Discussion in 'Cold Cases' started by shadowdancer, Jun 7, 2014.
Do you surmise it was a local ? And the police probably have a idea what the reason is ?
Looking at where the murder weapon was found is interesting. The killer is known to have departed to the left, down Crescent Road, on foot toward Marine Road. There were then two options.
Turn RIGHT onto Marine Road, and after about 150 yards is the A96. Right again, and it's about 500 yards give or take to where the gun was found. If the killer turned right, he'd need to pass the end of Crescent Road again carrying the weapon (Google Earth/Maps shows the layout).
Turn LEFT onto Marine Road, and basically it would take longer to reach the same point. (Unless the person knew of or took any shortcuts through people's land or gardens/drives).
Was the killer on foot or in a car?
Look at the map/aerial view. If the killer had a car then where would it be located (several nearby options); if they did and took the quickest route to the main road, they'd be heading south east - but the drain is on the wrong side of the road and off the main road too. If the travelled "around the town" they could have arrived there heading down Seabank Rd; if they were driving they'd have to stop, get out the car and walk to the drain. If they were being given a lift they'd still need to stop and presumably open the door. They could then have been away (in either direction) very quickly.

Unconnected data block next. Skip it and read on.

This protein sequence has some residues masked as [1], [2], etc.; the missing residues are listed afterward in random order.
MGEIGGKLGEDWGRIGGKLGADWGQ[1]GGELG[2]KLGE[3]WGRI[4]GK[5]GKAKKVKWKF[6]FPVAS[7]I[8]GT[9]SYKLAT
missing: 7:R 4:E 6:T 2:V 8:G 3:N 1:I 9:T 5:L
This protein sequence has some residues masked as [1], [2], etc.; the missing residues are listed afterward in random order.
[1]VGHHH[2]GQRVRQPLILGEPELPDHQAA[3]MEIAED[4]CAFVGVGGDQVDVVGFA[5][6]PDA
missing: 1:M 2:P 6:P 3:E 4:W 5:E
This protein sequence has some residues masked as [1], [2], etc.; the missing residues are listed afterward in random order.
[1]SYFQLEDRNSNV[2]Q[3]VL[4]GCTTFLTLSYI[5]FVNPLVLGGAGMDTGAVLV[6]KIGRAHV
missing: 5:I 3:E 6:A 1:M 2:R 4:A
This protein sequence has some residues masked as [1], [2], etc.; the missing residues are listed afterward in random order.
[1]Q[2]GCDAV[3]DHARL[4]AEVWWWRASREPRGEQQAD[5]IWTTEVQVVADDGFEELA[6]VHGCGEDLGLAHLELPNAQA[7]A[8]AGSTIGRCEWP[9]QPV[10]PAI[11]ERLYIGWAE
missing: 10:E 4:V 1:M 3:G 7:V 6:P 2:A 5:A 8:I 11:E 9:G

We don't know how the killer got to this point: if they were on foot, and took the shortest route (subject to the point about passing by Crescent Rd entrance again) then the location would seem understandable (close, but not close enough to be found if the Police were looking in drains within a couple of hundred yards).
Again back to the map. If the killer took the route to the LEFT on Marine Road, they had various options - but, to avoid single track roads, and take the quickest exit to the main road (barring anything nearer) Seabank road looks a natural route to take.
In short, if the killer was on foot, (unless they did not mind a much longer walk) then they walked back up the A96; the location of the gun would be impractical if they were in a car heading toward Inverness. If they had (or were in a car) then the drop off point represents the last chance to ditch the weapon before heading out of town. Does the map give any ideas why the weapon would be placed there rather than any other drain on possible routes to that point?